30 Comments

  1. Chris says:

    Corbyn supporters aren’t preoccupied with purity, we just want a return to real Labourism.

    New Labour had nothing in common with anything the party stood for prior to Kinnock becoming leader. It was a complete sell out that achieved nothing of value.

    1. John P Reid says:

      it archived power

      1. Chris says:

        So did plenty of other people in history.

      2. Robert says:

        Yes and now it’s gone, the leader has departed and the party left power, more then likely for longer then it was in power. While you wait for the return of Blair the rest look at the Tories and see a clone of Blair in power with Cameron.

        1. John P reid says:

          better than heaving a thatcher clone in power, and what do you mean labour will be or of power for years, a corbyn is a election winner

    2. Sandra Crawford says:

      Absolutely.

    3. Sandra Crawford says:

      Corbyn bashers do not really believe that his supporters are puritans.
      What really scares them is Corbyn himself. No man is perfect of course, but Corbyn is a good man, a principled man, and very unlikely to ever take the King’s shilling.
      That is very very scary to carpet baggers.

  2. SimonB says:

    Given Dan’s record I’m surprised he was allowed back into the party in the first place.

    1. John P Reid says:

      or Livingstone or Shawcroft

      1. Ric EUTENEUER says:

        And yet you and your ilk were more than happy to welcome back former SDP members and defecting Libs and Tories…

        Oh, but that’s different.

        1. John P reid says:

          when have I ever been happy to welcome Tories, or libdems men voters for those parties yes,
          In 1996 some labour supporters in a constituency where lsbour was so far behind the Tories in third place,tactically voted Libdem, to oust the Tories, they were rightly expelled for 5 years,

  3. The picture which you claim is Michael Dugher actually looks as though he is talking to Jon Cruddas. But as I have no idea who Michael Dugher is he might be a Cruddas look alike. Can you clarify this please and let us know who these two largely unknown people are? Cruddas is of course a serious politician. The other two…. who are they?

    Trevor Fisher

    1. John P reid says:

      Dugher was a 2010 intake labour MP, the picture is from a year ago,as Hodges has had a beard since January,vduther wanted the Tories to apologize for winning the miners strike, organized Burnhams campaign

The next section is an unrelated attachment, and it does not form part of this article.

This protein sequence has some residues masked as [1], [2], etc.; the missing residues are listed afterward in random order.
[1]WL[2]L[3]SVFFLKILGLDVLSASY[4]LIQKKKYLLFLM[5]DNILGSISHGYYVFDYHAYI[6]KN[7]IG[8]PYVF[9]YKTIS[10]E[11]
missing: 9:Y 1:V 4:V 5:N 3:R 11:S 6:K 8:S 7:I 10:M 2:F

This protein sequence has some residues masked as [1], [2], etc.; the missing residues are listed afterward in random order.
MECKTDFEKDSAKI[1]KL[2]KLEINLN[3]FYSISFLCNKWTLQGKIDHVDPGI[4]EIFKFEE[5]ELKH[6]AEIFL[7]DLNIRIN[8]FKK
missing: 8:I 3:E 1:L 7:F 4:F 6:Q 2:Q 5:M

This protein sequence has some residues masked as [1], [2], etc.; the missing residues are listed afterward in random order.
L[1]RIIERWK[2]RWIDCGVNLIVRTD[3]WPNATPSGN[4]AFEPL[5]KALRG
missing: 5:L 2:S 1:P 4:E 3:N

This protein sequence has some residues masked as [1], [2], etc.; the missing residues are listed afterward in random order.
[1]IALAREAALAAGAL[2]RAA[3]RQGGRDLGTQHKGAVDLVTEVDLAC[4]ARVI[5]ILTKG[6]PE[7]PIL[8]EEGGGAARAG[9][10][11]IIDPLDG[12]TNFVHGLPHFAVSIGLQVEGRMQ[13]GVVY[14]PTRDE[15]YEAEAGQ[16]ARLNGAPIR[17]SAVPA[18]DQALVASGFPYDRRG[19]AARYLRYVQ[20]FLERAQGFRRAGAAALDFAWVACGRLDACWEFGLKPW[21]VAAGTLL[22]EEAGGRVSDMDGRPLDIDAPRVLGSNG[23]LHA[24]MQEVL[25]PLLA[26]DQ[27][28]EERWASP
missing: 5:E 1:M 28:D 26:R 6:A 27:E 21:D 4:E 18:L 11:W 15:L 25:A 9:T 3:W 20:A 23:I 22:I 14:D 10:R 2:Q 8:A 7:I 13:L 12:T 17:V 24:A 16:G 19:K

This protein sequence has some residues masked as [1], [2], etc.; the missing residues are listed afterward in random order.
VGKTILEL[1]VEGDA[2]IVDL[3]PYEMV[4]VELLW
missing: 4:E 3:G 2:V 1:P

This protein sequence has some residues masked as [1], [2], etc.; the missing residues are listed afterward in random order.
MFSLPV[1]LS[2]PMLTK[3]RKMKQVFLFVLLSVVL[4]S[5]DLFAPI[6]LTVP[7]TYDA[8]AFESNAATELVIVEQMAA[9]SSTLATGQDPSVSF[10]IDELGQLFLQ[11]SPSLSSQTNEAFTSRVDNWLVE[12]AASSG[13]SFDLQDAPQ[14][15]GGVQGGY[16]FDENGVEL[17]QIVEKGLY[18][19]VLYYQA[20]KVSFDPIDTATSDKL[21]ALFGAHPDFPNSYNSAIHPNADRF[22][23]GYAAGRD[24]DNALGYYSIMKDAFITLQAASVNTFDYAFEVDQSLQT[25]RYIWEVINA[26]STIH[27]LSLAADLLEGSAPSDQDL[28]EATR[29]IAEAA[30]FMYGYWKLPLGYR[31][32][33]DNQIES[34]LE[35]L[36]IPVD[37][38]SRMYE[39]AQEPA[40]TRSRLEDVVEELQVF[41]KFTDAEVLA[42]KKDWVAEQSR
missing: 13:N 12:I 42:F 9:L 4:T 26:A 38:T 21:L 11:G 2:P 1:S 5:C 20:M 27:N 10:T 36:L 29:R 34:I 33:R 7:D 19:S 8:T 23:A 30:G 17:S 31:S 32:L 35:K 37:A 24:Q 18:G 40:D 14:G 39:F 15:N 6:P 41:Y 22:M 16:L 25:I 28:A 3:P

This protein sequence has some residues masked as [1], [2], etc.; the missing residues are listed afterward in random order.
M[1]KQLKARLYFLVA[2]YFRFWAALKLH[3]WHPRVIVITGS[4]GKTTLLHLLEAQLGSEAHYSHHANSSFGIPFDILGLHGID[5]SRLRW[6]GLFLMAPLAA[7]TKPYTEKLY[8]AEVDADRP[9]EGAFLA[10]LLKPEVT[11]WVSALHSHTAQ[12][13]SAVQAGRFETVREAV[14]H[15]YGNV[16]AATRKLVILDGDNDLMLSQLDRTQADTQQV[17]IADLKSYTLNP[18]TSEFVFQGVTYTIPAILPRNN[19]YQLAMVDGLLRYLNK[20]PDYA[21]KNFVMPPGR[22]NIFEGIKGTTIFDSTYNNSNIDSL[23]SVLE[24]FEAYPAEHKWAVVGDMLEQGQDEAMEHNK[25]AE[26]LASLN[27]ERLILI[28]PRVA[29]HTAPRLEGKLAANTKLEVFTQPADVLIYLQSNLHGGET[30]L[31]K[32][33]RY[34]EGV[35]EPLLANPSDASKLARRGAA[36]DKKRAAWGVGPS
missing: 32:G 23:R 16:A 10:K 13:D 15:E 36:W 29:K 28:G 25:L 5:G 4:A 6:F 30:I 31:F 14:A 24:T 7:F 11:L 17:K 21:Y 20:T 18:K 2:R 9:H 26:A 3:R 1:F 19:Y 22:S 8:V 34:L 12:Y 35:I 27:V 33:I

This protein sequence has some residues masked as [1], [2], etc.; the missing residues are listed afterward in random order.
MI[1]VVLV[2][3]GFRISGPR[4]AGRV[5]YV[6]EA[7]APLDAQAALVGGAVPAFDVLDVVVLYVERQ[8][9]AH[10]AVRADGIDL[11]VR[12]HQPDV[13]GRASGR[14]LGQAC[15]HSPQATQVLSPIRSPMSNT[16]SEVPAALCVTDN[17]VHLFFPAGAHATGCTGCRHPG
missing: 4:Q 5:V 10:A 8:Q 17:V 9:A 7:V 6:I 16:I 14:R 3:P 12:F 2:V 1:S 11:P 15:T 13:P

Maybe he should apologize for organizing Burnhams campaign, which was embarrassing.

  4. Mukkinese says:

    something that is apparent with those, like Hodges, who claim they know what it takes to win elections, the very same people who declared that Corbyn stood no chance in the leadership election, fail to acknowledge that they lost that election spectacularly.

    A result which somewhat undermines their argument to be the holders of the arcane knowledge of winning elections…

  5. Sandra Crawford says:

    Dan Hodges gets his salt from a corporate paper that tax dodges like mad and hates Labour.
    His analysis and journalism are at the “Sun” level, all based on anti Labour bile and prejudice.
    He is bought and paid for and not bright. He was cherry picked for this.
    It needs pointing out loudly by the left that very few papers on on the side of the people.

    1. John P reid says:

      The sun level, Ken Livingstone wrote a column in the sun 92-99 and do you mean intake tautly at sun level,or that they have a prejudice?

      1. Ric EUTENEUER says:

        Hodges political analyses are slight and not evidence based. And, unlike Livingstone, whose actions and politics have actually improved people’s lives, Hodges has neither done nor every said anything of any value.

        If you know different, do please let me know what.

        1. Robert says:

          John is to the right and a firm believer in Blair’s return.

          1. gerry says:

            Robert – your endless sniping at JohnP Reid is really tiresome: how about some proper political debate?

            John is a loyal Labour party member and deserves to be listened to respectfully, even if you disagree with his politcal line. OK?

            And for your information, many of us on the Labour left were overjoyed when Blair won us 3 elections in a row – most of us had feared that we were facing permanent Thatcher/Major/Tory rule in the UK.

            And for all the dreadful things Blair did, I will always prefer a Labour govt, even a Blairite one, to a Tory govt. Though I am pleased that we have moved on from New Labour – of course!